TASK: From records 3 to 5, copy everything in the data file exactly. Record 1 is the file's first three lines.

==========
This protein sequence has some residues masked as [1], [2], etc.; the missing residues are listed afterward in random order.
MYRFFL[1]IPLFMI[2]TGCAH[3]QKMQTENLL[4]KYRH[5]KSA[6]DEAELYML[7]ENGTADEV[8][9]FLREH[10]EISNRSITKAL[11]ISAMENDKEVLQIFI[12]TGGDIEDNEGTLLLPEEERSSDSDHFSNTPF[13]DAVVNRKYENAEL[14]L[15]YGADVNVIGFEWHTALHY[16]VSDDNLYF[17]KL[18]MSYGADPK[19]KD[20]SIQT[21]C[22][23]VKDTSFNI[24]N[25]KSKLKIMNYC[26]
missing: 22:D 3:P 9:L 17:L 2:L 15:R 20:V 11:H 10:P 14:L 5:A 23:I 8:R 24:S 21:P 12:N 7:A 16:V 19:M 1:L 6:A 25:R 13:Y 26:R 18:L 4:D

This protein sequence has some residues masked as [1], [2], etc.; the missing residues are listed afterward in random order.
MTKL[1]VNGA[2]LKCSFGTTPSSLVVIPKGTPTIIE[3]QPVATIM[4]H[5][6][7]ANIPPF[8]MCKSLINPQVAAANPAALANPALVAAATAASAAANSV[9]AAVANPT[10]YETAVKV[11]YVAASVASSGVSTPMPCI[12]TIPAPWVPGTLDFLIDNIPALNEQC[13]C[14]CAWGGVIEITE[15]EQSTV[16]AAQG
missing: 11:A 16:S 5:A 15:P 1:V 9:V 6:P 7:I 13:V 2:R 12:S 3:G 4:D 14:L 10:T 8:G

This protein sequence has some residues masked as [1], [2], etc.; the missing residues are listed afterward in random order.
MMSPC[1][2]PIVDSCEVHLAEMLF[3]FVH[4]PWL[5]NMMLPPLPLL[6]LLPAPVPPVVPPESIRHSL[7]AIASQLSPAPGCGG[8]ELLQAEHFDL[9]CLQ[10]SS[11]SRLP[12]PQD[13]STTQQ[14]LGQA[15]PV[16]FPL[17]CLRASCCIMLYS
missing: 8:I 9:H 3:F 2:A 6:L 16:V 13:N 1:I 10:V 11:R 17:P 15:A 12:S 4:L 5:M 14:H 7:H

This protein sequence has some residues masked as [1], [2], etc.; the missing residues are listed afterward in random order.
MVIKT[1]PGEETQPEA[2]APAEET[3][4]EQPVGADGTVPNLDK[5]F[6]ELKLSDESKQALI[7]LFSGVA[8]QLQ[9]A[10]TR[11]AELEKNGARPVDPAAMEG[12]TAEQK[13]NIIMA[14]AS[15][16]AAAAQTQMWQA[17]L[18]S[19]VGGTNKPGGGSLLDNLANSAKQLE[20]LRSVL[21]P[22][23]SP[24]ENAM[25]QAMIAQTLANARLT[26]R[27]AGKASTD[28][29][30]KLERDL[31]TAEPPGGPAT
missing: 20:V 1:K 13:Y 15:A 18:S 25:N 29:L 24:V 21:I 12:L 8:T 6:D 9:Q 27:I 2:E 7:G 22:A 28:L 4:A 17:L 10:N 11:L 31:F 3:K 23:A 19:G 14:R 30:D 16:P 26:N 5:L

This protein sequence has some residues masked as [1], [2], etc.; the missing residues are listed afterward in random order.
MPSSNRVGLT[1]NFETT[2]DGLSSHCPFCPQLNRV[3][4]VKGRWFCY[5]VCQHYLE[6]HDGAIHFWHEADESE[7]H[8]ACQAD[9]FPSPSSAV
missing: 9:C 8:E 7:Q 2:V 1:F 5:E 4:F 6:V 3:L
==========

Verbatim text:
This protein sequence has some residues masked as [1], [2], etc.; the missing residues are listed afterward in random order.
MMSPC[1][2]PIVDSCEVHLAEMLF[3]FVH[4]PWL[5]NMMLPPLPLL[6]LLPAPVPPVVPPESIRHSL[7]AIASQLSPAPGCGG[8]ELLQAEHFDL[9]CLQ[10]SS[11]SRLP[12]PQD[13]STTQQ[14]LGQA[15]PV[16]FPL[17]CLRASCCIMLYS
missing: 8:I 9:H 3:F 2:A 6:L 16:V 13:N 1:I 10:V 11:R 17:P 15:A 12:S 4:L 5:M 14:H 7:H

This protein sequence has some residues masked as [1], [2], etc.; the missing residues are listed afterward in random order.
MVIKT[1]PGEETQPEA[2]APAEET[3][4]EQPVGADGTVPNLDK[5]F[6]ELKLSDESKQALI[7]LFSGVA[8]QLQ[9]A[10]TR[11]AELEKNGARPVDPAAMEG[12]TAEQK[13]NIIMA[14]AS[15][16]AAAAQTQMWQA[17]L[18]S[19]VGGTNKPGGGSLLDNLANSAKQLE[20]LRSVL[21]P[22][23]SP[24]ENAM[25]QAMIAQTLANARLT[26]R[27]AGKASTD[28][29][30]KLERDL[31]TAEPPGGPAT
missing: 20:V 1:K 13:Y 15:A 18:S 25:N 29:L 24:V 21:I 12:L 8:T 6:D 9:Q 27:I 2:E 7:G 22:A 28:L 4:A 17:L 10:N 11:L 31:F 3:K 23:A 19:G 14:R 30:D 16:P 26:N 5:L

This protein sequence has some residues masked as [1], [2], etc.; the missing residues are listed afterward in random order.
MPSSNRVGLT[1]NFETT[2]DGLSSHCPFCPQLNRV[3][4]VKGRWFCY[5]VCQHYLE[6]HDGAIHFWHEADESE[7]H[8]ACQAD[9]FPSPSSAV
missing: 9:C 8:E 7:Q 2:V 1:F 5:E 4:F 6:V 3:L